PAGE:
The New York Times has published a story on former reporter Jayson Blair’s dozens of fraudulent stories. But the story plays down the likelihood that Blair was given the rope to hang himself because he was part of a diversity or affirmative action program at the newspaper. The Times reports that its inquiry “establishes that various editors and reporters expressed misgivings about Mr. Blair’s reporting skills, maturity and behavior during his five-year journey from raw intern to reporter on national news events.” The paper says that metropolitan editor Jonathan Landman had sent an e-mail message to newsroom administrators that said Blair wasn’t competent and that he had to go. That was in April 2002 ? a year before the scandal finally forced his resignation.
Blair got a leave from the paper for personal reasons at one point and told to be more accurate when he came back. “By last October,” the paper says, “the newspaper’s top two editors ? who said they believed that Mr. Blair had turned his life and work around ? had guided him to the understaffed national desk, where he was assigned to help cover the Washington sniper case.” Those were executive editor Howell Raines and managing editor Gerald Boyd. But Blair’s erroneous coverage continued until the San Antonio Express-News raised questions about his plagiarizing.
The Times said, “The investigation suggests several reasons Mr. Blair’s deceits went undetected for so long: a failure of communication among senior editors; few complaints from the subjects of his articles; his savviness and his ingenious ways of covering his tracks. Most of all, no one saw his carelessness as a sign that he was capable of systematic fraud.”
Notice the failure to consider that Blair, who is black, benefited from a double-standard. Paul D. Colford in the New York Daily News reported that Boyd, who is black, said, “It’s not an issue about diversity, but about a reporter who had issues that allowed him to deceive.” However, the Times itself admitted that it “offered him a slot in an internship program that was then being used in large part to help the paper diversify its newsroom.” A Times editor said he objected to promoting Blair to the position of reporter but that Boyd and Raines wanted it done for the sake of diversity.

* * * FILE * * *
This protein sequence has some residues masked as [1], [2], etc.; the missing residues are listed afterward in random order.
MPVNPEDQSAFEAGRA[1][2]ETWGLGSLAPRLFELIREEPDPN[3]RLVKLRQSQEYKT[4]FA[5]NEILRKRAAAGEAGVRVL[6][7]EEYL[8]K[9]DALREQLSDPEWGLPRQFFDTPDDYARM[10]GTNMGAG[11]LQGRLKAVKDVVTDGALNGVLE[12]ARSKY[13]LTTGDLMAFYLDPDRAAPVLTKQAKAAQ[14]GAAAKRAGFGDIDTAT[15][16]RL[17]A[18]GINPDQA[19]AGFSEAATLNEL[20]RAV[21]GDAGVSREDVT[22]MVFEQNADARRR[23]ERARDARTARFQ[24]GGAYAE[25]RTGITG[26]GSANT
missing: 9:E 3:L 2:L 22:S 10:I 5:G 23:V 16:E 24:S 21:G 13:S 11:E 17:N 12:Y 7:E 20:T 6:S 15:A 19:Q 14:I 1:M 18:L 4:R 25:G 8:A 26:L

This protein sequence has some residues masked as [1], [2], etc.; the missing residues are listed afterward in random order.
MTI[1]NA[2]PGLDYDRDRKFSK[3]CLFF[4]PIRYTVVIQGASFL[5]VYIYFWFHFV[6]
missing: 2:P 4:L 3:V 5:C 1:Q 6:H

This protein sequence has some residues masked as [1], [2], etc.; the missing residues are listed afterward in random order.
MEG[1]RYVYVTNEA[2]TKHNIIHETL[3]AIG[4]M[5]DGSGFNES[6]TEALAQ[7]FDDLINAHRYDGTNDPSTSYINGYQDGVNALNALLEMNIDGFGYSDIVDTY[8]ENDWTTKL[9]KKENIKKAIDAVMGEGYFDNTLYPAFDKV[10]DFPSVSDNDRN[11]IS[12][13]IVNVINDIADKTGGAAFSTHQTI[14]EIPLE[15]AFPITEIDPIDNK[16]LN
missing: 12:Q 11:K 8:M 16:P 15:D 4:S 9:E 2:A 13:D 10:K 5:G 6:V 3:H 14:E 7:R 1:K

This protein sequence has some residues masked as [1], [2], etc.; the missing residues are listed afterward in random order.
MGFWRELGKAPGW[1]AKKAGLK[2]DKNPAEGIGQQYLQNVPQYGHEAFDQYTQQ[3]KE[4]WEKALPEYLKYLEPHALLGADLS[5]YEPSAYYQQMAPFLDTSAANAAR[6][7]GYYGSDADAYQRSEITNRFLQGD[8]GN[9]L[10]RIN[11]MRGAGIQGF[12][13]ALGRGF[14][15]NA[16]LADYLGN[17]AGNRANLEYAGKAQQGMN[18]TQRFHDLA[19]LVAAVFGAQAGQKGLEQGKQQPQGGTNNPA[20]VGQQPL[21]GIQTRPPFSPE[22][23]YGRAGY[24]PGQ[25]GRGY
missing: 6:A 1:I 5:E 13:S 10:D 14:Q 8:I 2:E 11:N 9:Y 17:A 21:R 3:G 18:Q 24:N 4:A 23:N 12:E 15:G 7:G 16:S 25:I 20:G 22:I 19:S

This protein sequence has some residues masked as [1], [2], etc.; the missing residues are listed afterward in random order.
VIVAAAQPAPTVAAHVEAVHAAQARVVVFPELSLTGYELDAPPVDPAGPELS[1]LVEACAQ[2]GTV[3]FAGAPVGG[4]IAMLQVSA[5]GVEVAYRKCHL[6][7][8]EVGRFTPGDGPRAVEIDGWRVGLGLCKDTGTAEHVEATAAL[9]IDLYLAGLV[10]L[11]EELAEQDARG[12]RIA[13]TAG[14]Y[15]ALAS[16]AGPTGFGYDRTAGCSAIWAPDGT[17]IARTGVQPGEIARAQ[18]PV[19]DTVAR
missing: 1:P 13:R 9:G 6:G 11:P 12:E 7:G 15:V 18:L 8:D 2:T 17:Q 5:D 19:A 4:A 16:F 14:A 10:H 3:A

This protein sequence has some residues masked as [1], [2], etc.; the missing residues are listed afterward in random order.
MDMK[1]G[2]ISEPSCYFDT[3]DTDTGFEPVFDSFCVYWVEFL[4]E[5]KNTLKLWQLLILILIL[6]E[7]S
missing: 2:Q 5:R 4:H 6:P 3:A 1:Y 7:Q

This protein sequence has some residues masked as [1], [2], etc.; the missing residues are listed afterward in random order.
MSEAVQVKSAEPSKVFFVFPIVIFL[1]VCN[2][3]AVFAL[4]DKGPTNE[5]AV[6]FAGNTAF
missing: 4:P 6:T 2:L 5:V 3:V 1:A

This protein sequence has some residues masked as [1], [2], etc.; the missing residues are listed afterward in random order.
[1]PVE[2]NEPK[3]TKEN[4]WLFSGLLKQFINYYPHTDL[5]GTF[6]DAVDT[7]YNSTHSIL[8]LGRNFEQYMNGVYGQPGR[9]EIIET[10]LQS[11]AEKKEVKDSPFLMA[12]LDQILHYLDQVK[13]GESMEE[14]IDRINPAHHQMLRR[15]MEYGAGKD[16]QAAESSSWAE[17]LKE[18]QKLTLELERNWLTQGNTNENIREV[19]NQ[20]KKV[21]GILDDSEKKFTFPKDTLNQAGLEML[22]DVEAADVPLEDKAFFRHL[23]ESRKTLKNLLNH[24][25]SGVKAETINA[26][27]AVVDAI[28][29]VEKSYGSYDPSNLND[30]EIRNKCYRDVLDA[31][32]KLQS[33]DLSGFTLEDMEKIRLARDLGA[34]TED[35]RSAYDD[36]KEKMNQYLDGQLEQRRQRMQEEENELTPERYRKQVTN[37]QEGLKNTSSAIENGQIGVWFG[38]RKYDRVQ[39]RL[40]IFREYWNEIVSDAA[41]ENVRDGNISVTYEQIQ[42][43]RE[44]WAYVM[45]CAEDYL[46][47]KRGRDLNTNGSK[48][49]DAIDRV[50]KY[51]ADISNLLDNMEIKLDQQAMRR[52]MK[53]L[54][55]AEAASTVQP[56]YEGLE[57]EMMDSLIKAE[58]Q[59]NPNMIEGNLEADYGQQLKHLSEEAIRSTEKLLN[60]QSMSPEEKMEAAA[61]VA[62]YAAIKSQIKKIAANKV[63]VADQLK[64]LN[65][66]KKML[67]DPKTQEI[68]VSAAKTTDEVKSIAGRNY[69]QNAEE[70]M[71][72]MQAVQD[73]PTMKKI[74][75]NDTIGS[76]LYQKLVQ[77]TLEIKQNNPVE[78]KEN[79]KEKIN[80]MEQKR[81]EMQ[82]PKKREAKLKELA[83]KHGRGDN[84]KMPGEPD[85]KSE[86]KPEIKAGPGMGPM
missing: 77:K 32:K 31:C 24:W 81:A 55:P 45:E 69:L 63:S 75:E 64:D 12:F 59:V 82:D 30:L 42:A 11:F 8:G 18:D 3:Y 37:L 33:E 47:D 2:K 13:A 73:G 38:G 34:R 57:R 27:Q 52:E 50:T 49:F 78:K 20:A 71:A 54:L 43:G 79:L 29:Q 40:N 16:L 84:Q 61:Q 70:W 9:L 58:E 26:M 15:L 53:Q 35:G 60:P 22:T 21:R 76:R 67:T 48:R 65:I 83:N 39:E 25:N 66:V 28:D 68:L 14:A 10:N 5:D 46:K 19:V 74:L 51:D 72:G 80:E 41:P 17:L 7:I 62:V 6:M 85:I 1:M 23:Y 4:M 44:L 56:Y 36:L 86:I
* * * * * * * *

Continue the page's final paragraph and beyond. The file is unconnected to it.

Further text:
On top of this, the Times says that Blair flashed around confidential Times documents, ran up company expenses from a bar, and took company cars “for extended periods, racking up parking tickets.” He was kept on until the disaster got too big and he had attracted too much outside publicity. He’s now said to be in a hospital working out his problems. Some speculate it’s drug-related.
The New York Times has also had a policy of hiring and promoting open homosexuals. Being black or gay may have trumped the commitment to good journalism. And the Times is not alone in pursuing such a course. No wonder more and more people are turning away from the liberal media. The Times may never recover from this scandal. Other papers with diversity programs could suffer the same fate.